Zakar White - Virginia Polytechnic Institute and State University
Nanosized titanium dioxide (TiO2) is frequently found in cosmetics, food products, coatings, and other consumer products due to its exceptional stability and low toxicity. This nanomaterial is also a very effective photocatalyst which can be used for the degradation of various water contaminants. However, the potential release of TiO2 nanoparticles into the environment may cause unwanted exposure to humans and ecosystems. Uncertainty exists with regard to the human health and environmental risks associated with TiO2 photocatalytic activity. The present study seeks to evaluate the photocatalytic activity of different TiO2 nanoparticles using high-throughput analytical techniques. I examined the photocatalytic activity of various grades of TiO2 nanoparticles (food-grade, P20, P90, NIST SRM-1898, and Ag-coated P90) with two photosensitive organic compounds : methylene blue (MB), an indicator dye; and nicotinamide adenine dinucleotide (NADH), a biological coenzyme. I employed a high throughput technique of multiwall plate analysis to observe the degradation of the organic compounds under UV illumination. This technique involves the use of a UV transilluminator (310 nm), a UV/Vis spectrometer (650 nm), and a fluorescence microplate reader (excitation wavelength 240 nm, emission detection wavelength 460 nm) to quantify the disappearance of compounds as a function of time. The assumption of Langumir-Hinshelwood’s first order reaction rate was made for MB while a zero-order reaction rate was made for NADH. The results obtained by this experiment indicates similar trends among different TiO2 nanoparticles, different rate of reactions, and techniques similarities between MB and NADH. Future research involves further understanding of NADH photolysis and employing other techniques to examine relations with other organic compounds.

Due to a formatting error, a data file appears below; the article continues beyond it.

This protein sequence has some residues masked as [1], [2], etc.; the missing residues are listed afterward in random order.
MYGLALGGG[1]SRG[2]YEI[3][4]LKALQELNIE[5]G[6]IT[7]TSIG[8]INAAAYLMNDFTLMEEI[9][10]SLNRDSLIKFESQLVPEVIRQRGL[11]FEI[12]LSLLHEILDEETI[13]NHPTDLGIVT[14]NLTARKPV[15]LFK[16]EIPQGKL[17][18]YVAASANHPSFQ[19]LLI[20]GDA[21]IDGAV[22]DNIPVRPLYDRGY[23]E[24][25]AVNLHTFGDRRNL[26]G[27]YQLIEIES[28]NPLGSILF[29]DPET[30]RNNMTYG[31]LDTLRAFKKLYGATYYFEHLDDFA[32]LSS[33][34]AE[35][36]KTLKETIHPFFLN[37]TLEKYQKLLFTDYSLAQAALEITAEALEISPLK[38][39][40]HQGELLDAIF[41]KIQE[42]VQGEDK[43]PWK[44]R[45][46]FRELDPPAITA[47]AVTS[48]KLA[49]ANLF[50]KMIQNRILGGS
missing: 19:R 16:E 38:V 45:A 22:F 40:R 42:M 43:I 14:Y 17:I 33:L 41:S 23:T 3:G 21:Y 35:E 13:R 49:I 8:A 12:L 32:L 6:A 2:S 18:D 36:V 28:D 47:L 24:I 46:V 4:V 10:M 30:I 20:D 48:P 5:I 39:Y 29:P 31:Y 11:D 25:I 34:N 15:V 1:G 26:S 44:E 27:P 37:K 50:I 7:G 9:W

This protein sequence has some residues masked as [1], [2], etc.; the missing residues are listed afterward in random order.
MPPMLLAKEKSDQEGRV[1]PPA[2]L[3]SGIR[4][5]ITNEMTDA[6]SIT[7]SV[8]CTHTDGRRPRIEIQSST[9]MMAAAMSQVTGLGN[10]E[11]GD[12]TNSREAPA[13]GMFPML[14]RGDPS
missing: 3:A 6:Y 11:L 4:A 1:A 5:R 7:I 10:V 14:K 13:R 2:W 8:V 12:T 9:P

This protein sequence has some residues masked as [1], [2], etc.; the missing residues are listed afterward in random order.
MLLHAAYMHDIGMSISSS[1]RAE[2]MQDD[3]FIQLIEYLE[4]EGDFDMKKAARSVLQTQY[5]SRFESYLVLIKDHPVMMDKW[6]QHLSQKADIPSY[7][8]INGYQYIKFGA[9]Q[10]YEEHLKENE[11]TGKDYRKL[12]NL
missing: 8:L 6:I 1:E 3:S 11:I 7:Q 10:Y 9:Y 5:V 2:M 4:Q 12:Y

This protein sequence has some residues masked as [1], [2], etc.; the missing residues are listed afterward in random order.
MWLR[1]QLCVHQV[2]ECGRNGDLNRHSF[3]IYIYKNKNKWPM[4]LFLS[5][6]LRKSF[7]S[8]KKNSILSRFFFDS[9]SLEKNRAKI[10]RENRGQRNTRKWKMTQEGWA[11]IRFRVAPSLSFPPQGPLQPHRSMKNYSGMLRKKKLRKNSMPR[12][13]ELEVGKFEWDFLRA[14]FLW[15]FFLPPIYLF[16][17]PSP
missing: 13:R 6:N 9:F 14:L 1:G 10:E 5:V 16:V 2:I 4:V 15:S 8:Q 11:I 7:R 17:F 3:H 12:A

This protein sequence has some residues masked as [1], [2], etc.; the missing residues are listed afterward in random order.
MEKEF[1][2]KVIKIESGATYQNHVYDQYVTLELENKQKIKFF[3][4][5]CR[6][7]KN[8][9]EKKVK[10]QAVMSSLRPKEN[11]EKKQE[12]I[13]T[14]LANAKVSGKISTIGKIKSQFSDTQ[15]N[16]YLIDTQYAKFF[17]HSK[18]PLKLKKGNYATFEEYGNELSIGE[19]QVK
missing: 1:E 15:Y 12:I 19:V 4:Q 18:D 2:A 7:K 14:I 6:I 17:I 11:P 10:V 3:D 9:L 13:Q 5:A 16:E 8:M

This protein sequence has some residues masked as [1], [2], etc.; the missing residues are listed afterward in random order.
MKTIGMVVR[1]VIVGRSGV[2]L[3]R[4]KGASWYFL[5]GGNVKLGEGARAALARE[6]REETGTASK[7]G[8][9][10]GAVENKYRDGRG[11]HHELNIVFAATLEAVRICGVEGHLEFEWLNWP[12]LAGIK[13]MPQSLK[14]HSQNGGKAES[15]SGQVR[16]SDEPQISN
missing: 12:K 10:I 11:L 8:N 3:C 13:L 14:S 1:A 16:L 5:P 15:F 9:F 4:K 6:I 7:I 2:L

References: Lu, Max. Photocatalysis and water purification: from fundamentals to recent applications. Ed. Pierre Pichat. John Wiley & Sons, 2013: 1-45.
Huang, Xiaohua, et al. “Gold nanoparticles: Catalyst for the oxidation of NADH to NAD+.” Journal of Photochemistry and Photobiology B: Biology 81.2 (2005): 76-83.
Lee, No Ah, et al. “Development of multiplexed analysis for the photocatalytic activities of nanoparticles in aqueous suspension.” Photochemical & Photobiological Sciences 10.12 (2011): 1979-1982.
Funder Acknowledgement(s): National Science Foundation, Nano-Enabled Water Treatment
Faculty Advisor: Yuqiang Bi, email@example.com
Role: I prepared the solution, performed the tests with NADH and Methylene Blue,and analyzed the data obtained from the experiment.